8.08.2017

Tony Allen on the Mend

June 21, 2007

True to his vow, Tony Allen once again is on the court, shooting and running through the drills that eventually might have him ready for training camp in October.

The Celtics swingman, the team's hottest player at the time of his season-ending knee injury that required reconstructive surgery in January, was in his usual place at the team's Waltham practice facility this week. His home in Chicago is more like a memory than a haunt.

In between workouts by prospective draftees, Allen was out on the floor going through shooting drills with director of player development Mike Crotty, notably without a knee brace. Though Allen declined comment on his progress, the staff is heartened by his level of activity.

``He's coming along well,'' director of basketball operations Danny Ainge said. ``He's passing all the tests. In today's age, people come back from ACL tears.''

Not many of those, however, are faced with Allen's challenge. He has undergone major surgery on both knees.

Though his recovery from the first knee surgery two years ago was considered slow, Allen did have a major breakthrough shortly before his injury during a Jan. 10 home game against Indiana. He finally was able to rediscover the explosiveness that had been apparent in his game before the first injury in the summer of 2005.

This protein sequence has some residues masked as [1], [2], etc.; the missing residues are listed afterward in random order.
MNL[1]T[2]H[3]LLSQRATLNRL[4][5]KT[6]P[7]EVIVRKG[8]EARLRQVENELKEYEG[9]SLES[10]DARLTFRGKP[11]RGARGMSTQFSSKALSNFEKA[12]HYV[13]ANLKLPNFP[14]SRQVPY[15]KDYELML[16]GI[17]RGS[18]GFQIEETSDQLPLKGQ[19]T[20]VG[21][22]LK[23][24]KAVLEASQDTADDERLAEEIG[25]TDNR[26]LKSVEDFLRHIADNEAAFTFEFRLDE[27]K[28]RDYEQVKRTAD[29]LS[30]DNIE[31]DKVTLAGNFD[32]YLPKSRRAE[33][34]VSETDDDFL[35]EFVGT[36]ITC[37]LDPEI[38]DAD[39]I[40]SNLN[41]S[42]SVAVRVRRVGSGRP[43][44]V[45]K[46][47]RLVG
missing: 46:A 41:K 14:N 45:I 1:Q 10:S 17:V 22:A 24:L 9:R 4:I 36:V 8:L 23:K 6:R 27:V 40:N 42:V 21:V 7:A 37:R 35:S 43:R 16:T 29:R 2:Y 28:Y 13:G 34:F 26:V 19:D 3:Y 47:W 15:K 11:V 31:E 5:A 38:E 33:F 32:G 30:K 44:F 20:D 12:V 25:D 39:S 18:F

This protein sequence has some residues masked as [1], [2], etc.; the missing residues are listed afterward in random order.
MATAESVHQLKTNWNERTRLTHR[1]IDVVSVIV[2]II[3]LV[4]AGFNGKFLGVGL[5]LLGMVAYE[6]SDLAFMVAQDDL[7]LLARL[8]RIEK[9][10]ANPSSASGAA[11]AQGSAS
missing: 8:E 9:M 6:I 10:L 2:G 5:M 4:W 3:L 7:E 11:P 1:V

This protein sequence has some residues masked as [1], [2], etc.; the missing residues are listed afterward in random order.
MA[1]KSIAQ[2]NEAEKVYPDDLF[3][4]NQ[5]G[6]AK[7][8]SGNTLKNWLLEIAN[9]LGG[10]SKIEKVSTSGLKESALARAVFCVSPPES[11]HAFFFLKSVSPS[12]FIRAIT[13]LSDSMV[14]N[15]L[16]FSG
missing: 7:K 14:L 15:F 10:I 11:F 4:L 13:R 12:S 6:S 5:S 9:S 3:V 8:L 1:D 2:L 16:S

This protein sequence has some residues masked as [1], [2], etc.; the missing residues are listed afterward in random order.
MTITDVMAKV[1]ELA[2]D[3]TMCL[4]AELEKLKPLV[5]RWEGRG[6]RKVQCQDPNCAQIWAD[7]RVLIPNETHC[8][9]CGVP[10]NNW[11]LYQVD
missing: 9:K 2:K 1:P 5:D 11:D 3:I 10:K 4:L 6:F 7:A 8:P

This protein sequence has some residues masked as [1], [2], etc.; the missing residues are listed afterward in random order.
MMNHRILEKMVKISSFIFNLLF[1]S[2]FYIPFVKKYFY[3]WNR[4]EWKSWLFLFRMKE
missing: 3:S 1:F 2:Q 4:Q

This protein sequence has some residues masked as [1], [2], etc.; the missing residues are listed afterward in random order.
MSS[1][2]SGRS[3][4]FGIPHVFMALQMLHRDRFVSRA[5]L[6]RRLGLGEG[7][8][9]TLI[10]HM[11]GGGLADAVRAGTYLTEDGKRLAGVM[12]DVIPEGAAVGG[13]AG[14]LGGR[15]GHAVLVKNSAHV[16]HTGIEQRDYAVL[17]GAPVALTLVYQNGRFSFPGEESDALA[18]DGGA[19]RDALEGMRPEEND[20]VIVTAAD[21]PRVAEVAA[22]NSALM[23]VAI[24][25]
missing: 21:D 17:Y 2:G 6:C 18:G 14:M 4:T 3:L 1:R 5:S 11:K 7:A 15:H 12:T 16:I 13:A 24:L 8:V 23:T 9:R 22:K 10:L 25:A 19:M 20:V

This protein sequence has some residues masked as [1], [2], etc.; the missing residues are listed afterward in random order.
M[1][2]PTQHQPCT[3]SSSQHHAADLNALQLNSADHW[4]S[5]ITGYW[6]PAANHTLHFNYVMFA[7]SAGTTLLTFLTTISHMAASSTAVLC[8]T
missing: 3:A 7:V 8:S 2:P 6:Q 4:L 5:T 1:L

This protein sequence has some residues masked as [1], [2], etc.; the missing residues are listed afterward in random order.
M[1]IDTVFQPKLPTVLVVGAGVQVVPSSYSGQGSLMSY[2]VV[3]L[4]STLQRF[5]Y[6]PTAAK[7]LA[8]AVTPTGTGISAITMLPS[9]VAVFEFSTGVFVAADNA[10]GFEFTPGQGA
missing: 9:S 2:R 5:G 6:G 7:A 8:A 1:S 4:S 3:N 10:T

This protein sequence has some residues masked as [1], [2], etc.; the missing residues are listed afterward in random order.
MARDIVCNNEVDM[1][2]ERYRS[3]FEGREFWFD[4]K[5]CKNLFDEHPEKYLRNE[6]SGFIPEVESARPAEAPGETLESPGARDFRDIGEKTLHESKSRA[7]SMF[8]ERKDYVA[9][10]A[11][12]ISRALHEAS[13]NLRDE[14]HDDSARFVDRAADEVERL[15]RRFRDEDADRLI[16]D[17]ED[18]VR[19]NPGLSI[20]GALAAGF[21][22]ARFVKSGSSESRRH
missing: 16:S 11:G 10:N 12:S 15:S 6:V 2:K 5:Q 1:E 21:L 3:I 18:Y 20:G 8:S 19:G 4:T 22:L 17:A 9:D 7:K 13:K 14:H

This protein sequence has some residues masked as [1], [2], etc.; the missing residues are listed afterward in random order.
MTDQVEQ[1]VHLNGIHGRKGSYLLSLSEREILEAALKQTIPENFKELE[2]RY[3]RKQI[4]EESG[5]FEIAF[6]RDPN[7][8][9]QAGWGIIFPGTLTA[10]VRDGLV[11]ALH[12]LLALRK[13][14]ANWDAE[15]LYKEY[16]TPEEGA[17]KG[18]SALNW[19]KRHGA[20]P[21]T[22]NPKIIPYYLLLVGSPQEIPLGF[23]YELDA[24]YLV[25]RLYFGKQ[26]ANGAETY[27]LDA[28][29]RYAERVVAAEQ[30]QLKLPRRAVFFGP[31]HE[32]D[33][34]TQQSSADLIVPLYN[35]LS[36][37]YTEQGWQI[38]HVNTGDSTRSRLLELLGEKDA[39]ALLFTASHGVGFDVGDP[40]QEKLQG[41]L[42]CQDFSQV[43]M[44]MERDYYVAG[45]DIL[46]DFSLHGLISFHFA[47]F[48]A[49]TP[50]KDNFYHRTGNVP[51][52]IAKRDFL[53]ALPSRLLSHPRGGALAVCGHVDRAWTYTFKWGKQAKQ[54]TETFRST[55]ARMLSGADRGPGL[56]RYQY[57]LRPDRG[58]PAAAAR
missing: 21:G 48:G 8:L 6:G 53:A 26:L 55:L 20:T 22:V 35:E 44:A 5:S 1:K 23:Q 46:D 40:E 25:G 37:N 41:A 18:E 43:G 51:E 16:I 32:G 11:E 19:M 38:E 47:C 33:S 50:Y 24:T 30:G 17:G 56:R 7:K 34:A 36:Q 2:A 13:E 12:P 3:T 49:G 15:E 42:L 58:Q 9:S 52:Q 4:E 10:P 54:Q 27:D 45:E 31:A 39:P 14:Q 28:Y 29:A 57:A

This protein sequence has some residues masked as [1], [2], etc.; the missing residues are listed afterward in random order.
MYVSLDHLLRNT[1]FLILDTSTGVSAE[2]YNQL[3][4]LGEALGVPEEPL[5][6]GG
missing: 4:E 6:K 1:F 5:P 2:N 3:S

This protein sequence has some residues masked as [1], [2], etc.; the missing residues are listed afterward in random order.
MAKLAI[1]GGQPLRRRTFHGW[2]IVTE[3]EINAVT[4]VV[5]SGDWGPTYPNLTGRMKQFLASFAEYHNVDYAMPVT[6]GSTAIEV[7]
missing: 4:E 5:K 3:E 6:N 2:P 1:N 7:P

Ainge still has confidence Allen can come back again.

``We have a lot of confidence that we can count on him by training camp,'' Ainge said.

Not guarded

It's not as if the C's haven't been looking at guards, especially when it comes to candidates for their second-round pick in next Thursday's draft. Boise State's Coby Karl and 6-foot-8 Chinese point guard Sun Yue received long looks.

But Ainge has shown little interest in bringing in the cream of the playmaking crop. He doesn't seem interested in using the No. 5 pick on a group that includes Ohio State's Mike Conley Jr., Texas A&M's Acie Law and Georgia Tech freshman Javaris Crittenton.

The list of frontcourt players apparently is too deep to pass up.

``I don't see us drafting a point guard with the No. 5 pick,'' Ainge said. ``But I think I already have a real good feel for Conley, Acie Law and Crittenton.''

Yue like?

Yue had some good moments while Ainge and his staff watched during the two-day visit, but the C's contingent didn't take the time to see him during its most recent trip to China to scout Yi Jianlian.

``He's a possible second-round pick,'' Ainge said of Yue. ``He played well in Orlando.''

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